Silent nights at The Bay downtown
Small Christmas crowds prompt concern about landmark store's future
Not even the Christmas shopping season is bringing life to The Bay's downtown Winnipeg store.
Bare shelves and deserted aisles have left some Winnipeggers worried about the future of the landmark, which has stood at the corner of Portage Avenue and Memorial Boulevard since it opened on Nov. 18, 1926.
Elizabeth Schinkel drove into the city from Lac du Bonnet to do her Christmas shopping and was shocked when she walked into The Bay on Tuesday.
"[There were] tables and tables that are empty. I couldn't find children's anything. Like, where's the little girls' dresses?" she said.
The basement of the six-storey, 675,000-square-foot building is almost empty, save for the grocery store and a few racks of paperback books.
Display cases stand empty in several departments.
"The store is going out of business, that was my first reaction," said Schinkel.
In an email statement to CBC News, the company insists the flagship store isn't closing down. It says the store is being stocked with the same goods as any other location.
City has long ties to company
Winnipeg has a long connection with the company, whose first retail department store opened in the city in 1881 at the corner of Main Street and York Avenue.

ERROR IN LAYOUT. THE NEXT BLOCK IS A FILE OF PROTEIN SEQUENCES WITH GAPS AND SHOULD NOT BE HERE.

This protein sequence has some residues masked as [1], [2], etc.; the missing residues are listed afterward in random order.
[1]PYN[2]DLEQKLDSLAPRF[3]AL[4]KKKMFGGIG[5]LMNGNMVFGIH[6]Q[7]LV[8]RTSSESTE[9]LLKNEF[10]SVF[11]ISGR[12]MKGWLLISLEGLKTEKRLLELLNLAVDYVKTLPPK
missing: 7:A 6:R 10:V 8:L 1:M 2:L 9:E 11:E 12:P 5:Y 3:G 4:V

In 1970, on the 300th birthday of the company — which shortened its named from The Hudson's Bay Company to The Bay in 1964 — head office functions were transferred from London, England, to Winnipeg.
As the company expanded into the east, head office functions were later moved to Toronto.
The Hudson's Bay Company Archives are located in the Manitoba Archives building on Vaughan Street, across from The Bay's parkade. The records cover HBC history from the founding of the company in 1670, including business transactions, medical records, personal journals of officials, inventories, and company reports.
Sold to American interests
It's been almost four years now since the company was sold to American interests and there were rumoured plans to downsize the downtown Winnipeg store.
Representatives of local developer, Shindico Realty, told CBC News the company is working on a plan to rent out several vacant floors of The Bay but details were not disclosed because negotiations are at a "sensitive stage."
Rob Warren, who heads up the Asper Centre for Entrepreneurship at the University of Manitoba, believes the retailer has been waiting to see what impact the Manitoba Hydro headquarters will generate on sales.
More than 2,000 employees are working out of the new Portage Avenue Hydro building, located a few blocks from The Bay.
"This will be the first full year where you've got the new Hydro building open and that's drawing a lot of people downtown. If I were The Bay, I'd be looking at using that particular location to draw more customers in during the day," said Warren.